Share Your Little Software Secrets

I primarily use Linux (specifically, Kubuntu Linux) as my main computing platform, so most of the software I could recommend might be of little use to the majority of readers (except for my advice: give Linux a try, without doing anything permanent to your computer, with a LiveCD. You might like it). That said, there are some cross-platform or Windows-only tools that I’ve grown to love, and I thought I’d share. I’d also like to hear your suggestions for little software programs or tricks that make your life easier.

So, here’s a smattering of programs cross-platform or Windows-only programs that I think are worth spreading the gospel of:

  • GmailAssistant I like to have a systray notification of new Gmail messages, but I don’t always want to be signed into google talk, as in the default Gmail notifier. Gmail Assistant is a little java program that alerts you to new email; and it’s VERY configurable. You can set it to only tell you about messages with certain labels, and whether it should display a pop-up or beep, or… well, there’s a lot of configuration options. Nice. Oh, and it can track multiple Gmail accounts at once, if that’s your thing.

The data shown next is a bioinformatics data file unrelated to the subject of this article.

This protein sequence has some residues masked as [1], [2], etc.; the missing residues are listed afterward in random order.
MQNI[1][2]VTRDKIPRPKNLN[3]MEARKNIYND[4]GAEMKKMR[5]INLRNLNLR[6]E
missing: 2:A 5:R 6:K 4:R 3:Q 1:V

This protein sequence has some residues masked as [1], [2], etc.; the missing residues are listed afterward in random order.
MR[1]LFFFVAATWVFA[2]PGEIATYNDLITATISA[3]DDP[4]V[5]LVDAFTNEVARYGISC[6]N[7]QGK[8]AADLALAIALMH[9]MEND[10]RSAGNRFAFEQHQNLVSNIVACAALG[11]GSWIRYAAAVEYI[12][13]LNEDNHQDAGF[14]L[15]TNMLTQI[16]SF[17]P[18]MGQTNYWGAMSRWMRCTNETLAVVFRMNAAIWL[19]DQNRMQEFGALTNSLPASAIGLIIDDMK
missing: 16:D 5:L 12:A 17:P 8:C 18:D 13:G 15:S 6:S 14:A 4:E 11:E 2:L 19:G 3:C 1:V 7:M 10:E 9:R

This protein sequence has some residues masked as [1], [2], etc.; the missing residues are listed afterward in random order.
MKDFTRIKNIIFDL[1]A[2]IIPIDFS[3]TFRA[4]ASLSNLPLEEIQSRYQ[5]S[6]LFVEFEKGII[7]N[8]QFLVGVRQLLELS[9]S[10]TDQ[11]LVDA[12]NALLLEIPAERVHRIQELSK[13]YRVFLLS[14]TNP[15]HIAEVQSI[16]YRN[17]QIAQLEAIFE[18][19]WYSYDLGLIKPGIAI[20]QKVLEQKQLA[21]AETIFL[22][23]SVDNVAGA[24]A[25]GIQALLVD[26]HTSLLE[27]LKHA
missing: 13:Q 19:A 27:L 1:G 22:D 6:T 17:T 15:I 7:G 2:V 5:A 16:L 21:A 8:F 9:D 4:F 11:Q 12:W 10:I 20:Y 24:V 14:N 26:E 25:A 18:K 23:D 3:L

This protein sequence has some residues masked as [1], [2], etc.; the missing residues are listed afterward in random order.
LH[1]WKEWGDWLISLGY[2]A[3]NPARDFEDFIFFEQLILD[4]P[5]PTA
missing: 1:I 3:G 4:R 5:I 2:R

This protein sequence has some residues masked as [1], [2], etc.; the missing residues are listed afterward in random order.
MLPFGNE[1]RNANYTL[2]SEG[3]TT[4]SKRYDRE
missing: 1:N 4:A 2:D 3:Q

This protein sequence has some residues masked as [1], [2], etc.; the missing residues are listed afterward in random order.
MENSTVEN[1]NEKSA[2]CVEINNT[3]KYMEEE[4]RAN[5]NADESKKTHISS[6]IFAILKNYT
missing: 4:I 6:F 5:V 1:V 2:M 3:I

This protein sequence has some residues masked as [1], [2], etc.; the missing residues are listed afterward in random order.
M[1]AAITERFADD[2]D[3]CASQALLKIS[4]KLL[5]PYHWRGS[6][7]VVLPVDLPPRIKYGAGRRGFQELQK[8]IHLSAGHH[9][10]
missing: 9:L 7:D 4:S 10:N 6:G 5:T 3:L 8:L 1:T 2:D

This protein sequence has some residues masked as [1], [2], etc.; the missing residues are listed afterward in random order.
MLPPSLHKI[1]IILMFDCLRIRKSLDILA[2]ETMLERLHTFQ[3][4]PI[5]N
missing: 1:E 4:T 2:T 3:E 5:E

• Prism Although still a beta, Mozilla Prism is a tool to turn web applications (like Gmail) into stand-alone applications on your desktop. With it, I can have a separate window that’s just Gmail, which always remembers my settings, and can be docked into the system tray, and runs an independent browser– so if Firefox crashes on some crappy flash site, my web app is still fine in it’s own window. Neat.
  • KnotesAlright, so KNotes isn’t a windows application, but it has lots of equivalent Windows versions (like Sticky Notes, Stickies for Windows, or NoteZilla). It lets you put persistent sticky notes up on your desktop. I use it to remind me of chores, fun tasks (like updating this site), and other things I don’t want to forget.